CD review by Tony Smith
TN2358-84 – $25
TN155 Apr 23
This album of thirteen tracks shows three skilled musical practitioners at their creative best.
As they explain in the sleeve notes, they put their instruments together and followed the path that emerged.
The trio comprises James Church (dobro, vocals), Glenn Skarratt (guitar, mandolin, vocals, bass) and Simon Watts (violin, viola, backing vocals).
They are joined by guests Todd Phillips (double bass), Rachel Johnston (cello), Genni Kane (backing vocals) and Steve Gunning (djembe, tambourine, cymbals).
Compositions are largely by Church and Skarratt but they are joined by Watts in writing for ‘Soft Landings’, by Cielle Montgomery on ‘Go Find Your Own’, Kane and Skarratt collaborate on ‘The Thing About Love’ and they also cover works by Mike Marshall, ‘Honey Bee’s Secret’ and Tim O’Brien, ‘Brother Wind’.
Church wrote ‘Little Jiggle’.
As well as bluegrass mandolin maestros Marshall and O’Brien, the trio also acknowledge the influence of Bela Fleck, Dobro virtuoso Jerry Douglas and Chris Thile.
Most importantly however, was the trio’s shared love of contemporary acoustic string music.
They trusted one another and pushed their personal limits as they took their own ideas and let the resulting collaboration lead them into new areas.
They went on ‘small journeys, rich in imagery, through a range of musical landscapes’.
At times, the result seems almost classical, while at others, there is a jazz like feeling of freedom.
‘The Fall Line’ provides a bright opening where the bowed instruments soar in the second half.
‘Soft Landings’, opened by a gentle arpeggio, acknowledges the deaths of two dear friends.
In the ‘Honey Bee’s Secrets’ the mandolin creates the perfect flitting image for this little creature.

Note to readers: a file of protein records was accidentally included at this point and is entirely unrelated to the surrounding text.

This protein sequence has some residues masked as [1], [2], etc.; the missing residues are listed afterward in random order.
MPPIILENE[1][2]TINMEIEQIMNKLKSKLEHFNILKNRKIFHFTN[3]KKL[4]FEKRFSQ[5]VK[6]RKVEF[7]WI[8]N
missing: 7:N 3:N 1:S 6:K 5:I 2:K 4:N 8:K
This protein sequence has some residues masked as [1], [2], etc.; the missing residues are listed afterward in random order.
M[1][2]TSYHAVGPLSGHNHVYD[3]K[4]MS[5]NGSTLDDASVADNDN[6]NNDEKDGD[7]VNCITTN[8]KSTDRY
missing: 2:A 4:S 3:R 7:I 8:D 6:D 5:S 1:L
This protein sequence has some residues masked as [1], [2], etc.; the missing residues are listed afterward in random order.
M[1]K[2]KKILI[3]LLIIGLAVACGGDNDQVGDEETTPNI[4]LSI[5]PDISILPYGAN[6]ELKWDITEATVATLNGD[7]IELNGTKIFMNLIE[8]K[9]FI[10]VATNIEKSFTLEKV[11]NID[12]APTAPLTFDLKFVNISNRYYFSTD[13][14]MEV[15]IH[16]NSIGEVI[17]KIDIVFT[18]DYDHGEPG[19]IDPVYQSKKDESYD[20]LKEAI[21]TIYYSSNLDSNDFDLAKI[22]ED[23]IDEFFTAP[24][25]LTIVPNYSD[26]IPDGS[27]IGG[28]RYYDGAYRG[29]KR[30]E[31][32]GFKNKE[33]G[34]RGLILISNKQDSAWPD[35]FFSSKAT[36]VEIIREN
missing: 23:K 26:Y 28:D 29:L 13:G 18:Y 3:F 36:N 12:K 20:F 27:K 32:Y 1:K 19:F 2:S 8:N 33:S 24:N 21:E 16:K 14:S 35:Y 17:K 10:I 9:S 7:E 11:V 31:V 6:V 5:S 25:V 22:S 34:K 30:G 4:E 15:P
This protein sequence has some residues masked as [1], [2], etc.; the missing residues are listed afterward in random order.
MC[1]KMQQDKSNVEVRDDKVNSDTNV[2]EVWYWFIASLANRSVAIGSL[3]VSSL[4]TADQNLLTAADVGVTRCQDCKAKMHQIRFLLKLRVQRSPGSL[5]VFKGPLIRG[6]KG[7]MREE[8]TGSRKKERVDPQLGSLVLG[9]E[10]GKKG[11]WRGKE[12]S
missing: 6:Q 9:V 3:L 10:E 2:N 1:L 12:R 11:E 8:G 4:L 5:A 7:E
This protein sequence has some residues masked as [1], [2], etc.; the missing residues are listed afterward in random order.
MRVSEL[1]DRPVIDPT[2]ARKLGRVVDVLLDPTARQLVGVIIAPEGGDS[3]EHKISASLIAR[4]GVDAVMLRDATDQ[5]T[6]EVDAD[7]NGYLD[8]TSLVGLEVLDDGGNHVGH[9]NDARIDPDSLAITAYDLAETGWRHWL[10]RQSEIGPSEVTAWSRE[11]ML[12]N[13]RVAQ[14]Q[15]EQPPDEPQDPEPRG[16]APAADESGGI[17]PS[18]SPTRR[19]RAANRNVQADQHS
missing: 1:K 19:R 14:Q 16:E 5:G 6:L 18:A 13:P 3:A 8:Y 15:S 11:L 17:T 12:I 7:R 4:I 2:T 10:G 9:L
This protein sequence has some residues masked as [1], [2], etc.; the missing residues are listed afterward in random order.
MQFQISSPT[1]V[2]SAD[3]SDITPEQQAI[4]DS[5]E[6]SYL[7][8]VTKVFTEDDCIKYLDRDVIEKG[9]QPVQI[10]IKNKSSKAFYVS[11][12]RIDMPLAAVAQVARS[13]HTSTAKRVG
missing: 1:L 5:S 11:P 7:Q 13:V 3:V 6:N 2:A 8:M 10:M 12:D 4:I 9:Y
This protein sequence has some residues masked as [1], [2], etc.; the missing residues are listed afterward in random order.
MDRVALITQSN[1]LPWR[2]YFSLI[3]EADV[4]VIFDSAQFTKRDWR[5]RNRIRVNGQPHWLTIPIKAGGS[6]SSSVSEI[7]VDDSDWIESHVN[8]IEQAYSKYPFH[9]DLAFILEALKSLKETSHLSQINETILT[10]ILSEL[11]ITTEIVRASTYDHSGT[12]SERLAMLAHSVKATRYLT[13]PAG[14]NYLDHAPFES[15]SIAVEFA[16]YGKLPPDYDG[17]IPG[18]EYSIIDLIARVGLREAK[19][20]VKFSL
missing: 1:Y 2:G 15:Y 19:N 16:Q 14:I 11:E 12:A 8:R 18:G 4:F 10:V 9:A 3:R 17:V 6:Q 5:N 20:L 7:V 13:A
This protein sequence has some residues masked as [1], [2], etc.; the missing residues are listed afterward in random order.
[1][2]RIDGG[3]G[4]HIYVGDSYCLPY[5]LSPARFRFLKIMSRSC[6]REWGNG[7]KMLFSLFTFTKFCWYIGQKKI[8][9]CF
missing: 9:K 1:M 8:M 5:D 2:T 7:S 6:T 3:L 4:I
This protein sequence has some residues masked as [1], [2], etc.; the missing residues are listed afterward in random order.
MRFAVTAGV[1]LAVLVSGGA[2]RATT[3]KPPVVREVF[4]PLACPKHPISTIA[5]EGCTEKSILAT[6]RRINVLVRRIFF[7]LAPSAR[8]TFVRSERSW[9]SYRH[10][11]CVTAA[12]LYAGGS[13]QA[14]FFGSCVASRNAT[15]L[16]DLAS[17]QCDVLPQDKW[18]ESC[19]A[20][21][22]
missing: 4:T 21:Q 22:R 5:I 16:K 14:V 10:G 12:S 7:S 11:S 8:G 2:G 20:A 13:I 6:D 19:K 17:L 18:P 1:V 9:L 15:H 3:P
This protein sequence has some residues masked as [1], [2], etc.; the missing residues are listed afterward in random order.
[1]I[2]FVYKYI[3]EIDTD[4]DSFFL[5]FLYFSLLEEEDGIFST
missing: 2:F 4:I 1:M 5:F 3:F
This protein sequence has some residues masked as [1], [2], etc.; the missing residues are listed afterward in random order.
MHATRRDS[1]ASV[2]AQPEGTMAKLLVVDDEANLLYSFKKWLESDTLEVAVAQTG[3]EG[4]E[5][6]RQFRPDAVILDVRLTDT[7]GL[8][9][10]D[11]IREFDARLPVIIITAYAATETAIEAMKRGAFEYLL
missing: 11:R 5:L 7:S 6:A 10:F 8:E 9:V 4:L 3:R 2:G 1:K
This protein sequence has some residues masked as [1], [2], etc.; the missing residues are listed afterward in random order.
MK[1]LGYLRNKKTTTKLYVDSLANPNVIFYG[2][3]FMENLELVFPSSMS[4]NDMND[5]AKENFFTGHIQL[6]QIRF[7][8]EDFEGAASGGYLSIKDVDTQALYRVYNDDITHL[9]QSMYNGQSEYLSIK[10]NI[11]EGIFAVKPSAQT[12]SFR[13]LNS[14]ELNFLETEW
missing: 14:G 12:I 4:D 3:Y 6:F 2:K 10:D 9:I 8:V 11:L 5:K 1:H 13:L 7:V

‘Moonrise On Hobby’s Yards’ was written to accompany a painting of that name by artist David Lake, whose Hog Bristle Studio is nearby at Neville.
If Mussorgsky could base compositions around ‘pictures in an exhibition’, why not String Theories?
The painting has been described as evocative and so is the music.
I found ‘Inner Spaces’ a very enjoyable tune, begun by the mandolin then taken up by Dobro and fiddle.
Among the songs, ‘Go Find Your Own’ is the easiest on the ear.
The concluding track and the longest, ‘Waking the Deep’, has an ethereal start, but then the pace picks up.
The addition of percussion helps to give this track something of a free flowing, fretless, middle eastern feel.
It is a great pleasure to hear musicians perform without the constraints of pre-written music.
It is obvious that the priority for the members of this accomplished trio was to listen to what was emerging from the instruments near them.
The sense of ensemble which emerges from String Theories is something to which every musician should aspire.
James Church, Mark Jarratt and Simon Watts have done a great job waking the qualities that lie deep within the best musicians.